Women-led businesses are growing as women leave workplaces that aren’t working for them
November 19 is Women’s Entrepreneurship Day globally and The Forum is amplifying the day with its community of Canadian entrepreneurs and their champions. It’s an opportunity to celebrate the vital contribution women entrepreneurs make to the Canadian economy.
Canada is joining 144 countries worldwide in raising awareness of the vital economic and social impacts of women-led businesses in their communities, and the essential role they are playing in the ongoing economic recovery.
So, how are women doing in moving their participation in the workplace from the margins to the mainstream?
The World Economic Forum’s latest Global Gender Gap Report 2022, which was prepared using LinkedIn data, tells us that around the world, gender gaps persist in labour market participation, care work, leadership positions, political representation, wealth accumulation and lifelong learning and skills prioritization.
The report also reveals that COVID-19 has cast a harsh light on the systemic challenges facing women in advancing in the workplace. The lockdowns caused women to lose jobs in the retail and hospitality sectors far more frequently than men. Due to business and school closures, many women were forced by the double burden of work and caregiving to step back from the workplace. The bottom line is that employment losses due to the pandemic were significantly worse for women than for men, reversing previous progress towards gender parity in labour-force participation.
In addition, recent LinkedIn data paint a difficult picture of the systemic barriers women face in advancing up the corporate ladder. Men are still significantly more likely to be promoted than women to leadership roles: “At entry level, 50% of roles in Canada are held by women. Climbing up the seniority ladder the share of women holding manager roles drops to 41%. And at the top, only 23% of C-suite roles are held by women.”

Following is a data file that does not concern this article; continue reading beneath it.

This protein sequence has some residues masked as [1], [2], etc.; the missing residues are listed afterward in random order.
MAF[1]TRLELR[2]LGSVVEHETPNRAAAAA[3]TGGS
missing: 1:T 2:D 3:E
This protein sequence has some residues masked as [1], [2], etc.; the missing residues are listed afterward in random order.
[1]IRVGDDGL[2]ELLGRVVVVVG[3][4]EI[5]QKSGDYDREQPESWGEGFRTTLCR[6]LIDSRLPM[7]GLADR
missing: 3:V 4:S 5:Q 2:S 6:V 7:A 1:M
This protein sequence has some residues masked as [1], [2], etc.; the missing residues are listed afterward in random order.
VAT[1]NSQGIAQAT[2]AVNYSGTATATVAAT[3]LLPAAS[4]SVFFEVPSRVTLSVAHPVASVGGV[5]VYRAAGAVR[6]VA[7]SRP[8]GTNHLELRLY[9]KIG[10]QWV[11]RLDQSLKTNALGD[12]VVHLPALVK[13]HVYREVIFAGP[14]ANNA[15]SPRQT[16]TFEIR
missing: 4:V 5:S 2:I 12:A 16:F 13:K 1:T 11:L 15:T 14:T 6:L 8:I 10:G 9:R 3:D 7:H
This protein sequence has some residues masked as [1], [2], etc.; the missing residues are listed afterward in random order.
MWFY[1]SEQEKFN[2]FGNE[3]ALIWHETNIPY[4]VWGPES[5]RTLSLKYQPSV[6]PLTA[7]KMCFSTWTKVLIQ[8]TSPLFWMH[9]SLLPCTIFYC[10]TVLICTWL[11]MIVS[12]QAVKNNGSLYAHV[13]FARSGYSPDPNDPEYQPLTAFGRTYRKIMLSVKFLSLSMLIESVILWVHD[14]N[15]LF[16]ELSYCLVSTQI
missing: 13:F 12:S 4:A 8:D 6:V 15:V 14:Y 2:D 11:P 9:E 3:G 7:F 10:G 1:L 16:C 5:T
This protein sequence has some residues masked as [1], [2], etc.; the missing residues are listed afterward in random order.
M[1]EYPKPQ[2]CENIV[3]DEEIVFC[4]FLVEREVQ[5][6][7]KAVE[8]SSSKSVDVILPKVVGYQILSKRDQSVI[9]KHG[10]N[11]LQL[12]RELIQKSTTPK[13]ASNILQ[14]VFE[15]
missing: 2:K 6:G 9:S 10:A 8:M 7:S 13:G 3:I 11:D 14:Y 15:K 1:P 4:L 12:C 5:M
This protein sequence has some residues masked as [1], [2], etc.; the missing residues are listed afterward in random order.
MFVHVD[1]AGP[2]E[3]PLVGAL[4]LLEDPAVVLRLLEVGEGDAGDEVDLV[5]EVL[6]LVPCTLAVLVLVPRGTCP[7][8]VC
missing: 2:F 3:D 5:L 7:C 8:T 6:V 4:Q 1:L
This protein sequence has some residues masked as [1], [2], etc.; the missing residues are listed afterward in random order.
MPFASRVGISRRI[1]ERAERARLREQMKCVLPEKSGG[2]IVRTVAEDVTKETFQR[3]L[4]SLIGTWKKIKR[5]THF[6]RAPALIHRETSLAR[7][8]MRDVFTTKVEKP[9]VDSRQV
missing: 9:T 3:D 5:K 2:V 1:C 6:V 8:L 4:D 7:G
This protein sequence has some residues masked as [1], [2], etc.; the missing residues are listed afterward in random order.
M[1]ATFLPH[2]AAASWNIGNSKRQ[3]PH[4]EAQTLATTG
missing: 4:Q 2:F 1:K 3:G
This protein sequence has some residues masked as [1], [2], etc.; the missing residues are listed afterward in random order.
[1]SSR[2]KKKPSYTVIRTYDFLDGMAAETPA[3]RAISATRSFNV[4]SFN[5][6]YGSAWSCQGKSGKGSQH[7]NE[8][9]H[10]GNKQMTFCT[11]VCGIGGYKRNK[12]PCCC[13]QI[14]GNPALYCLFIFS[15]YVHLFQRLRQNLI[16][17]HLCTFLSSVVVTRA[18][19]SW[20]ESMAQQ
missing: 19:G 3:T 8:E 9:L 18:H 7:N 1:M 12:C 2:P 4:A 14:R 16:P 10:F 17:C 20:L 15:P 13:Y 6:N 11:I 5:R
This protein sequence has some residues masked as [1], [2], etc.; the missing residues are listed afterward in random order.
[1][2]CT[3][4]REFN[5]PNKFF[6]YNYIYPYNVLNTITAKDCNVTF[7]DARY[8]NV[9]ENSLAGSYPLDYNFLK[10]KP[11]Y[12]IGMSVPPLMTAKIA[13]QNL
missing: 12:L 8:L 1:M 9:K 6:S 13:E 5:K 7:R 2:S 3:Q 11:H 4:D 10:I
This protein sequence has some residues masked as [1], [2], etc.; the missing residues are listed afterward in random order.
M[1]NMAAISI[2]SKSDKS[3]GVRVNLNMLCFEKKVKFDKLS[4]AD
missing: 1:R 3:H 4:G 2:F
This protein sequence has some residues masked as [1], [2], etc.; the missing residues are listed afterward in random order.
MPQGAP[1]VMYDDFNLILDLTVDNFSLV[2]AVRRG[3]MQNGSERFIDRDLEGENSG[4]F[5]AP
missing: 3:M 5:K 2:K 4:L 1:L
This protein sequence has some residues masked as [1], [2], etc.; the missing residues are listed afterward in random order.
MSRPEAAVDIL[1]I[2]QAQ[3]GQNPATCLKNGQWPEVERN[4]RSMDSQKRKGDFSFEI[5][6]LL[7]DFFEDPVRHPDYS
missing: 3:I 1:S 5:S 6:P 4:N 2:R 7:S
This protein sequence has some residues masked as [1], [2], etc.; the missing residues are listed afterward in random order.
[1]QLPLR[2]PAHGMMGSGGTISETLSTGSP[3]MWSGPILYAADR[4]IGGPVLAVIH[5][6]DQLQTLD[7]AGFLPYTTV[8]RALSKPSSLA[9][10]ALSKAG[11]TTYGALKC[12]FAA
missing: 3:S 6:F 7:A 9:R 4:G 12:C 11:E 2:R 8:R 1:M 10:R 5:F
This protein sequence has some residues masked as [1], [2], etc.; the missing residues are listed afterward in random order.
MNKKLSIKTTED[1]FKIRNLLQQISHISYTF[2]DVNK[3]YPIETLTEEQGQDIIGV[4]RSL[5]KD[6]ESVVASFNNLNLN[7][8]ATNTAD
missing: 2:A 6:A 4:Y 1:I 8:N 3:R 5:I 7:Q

Men are more likely than women to be promoted to positions at director level in all the countries analyzed. According to LinkedIn data, Canada is one of the top 15 countries with the least difference between genders, but still men in Canada are 24% more likely than women to be internally promoted to leadership.
LinkedIn’s data also revealed a striking trend – that globally, the share of founders of new companies grew by 45% for women and by 32% for men in 2020 compared to 2019. The turmoil and uncertainty of the pandemic may have fuelled “necessity entrepreneurs,” as many female founders created their own opportunities by starting their own companies. Many women were also forced into choosing entrepreneurship because of the absence of available childcare. As LinkedIn’s Chief Economist, Karin Kimbrough, puts it, “Work wasn’t working for women, so many charted their own path as entrepreneurs to get the flexibility and autonomy they weren’t getting from employers.”
At The Forum, our mission is to energize, educate, mentor, and connect self-identified women entrepreneurs. The mission of The Forum is to energize, educate, mentor and connect self-identified women entrepreneurs. In the last 3 years, demand for programs at The Forum have grown by 345%, consistent with LinkedIn’s data demonstrating an increase in women-led businesses.
Going forward, what are the best ways to support women who are advancing their careers and businesses?
Create more women leaders: Offer training and mentorship programs for women at pre-manager level, highlight entrepreneurs in programming, volunteer as a mentor. Sponsor and support women by putting them forward for opportunities, awards, media features and leadership exposure.
Know the bias and beat the bias: Tackle training on unconscious bias in hiring managers and in funders, and focus on internal mobility for women. Ensure inclusive hiring practices by removing bias from job descriptions and provide diversity on interview panels.
Embrace flexibility: LinkedIn’s data shows that women are 24% more likely than men to apply to remote roles, so build in work flexibility to make the workplace more equitable.
The pandemic showed that women’s careers are more vulnerable to systemic shocks and that women pay a high price when there are major economic upsets. It also proved that when faced with hardship and challenges, women can seize the opportunities presented by entrepreneurship and succeed. As the economic recovery takes hold, women are poised to play a leading role in its success.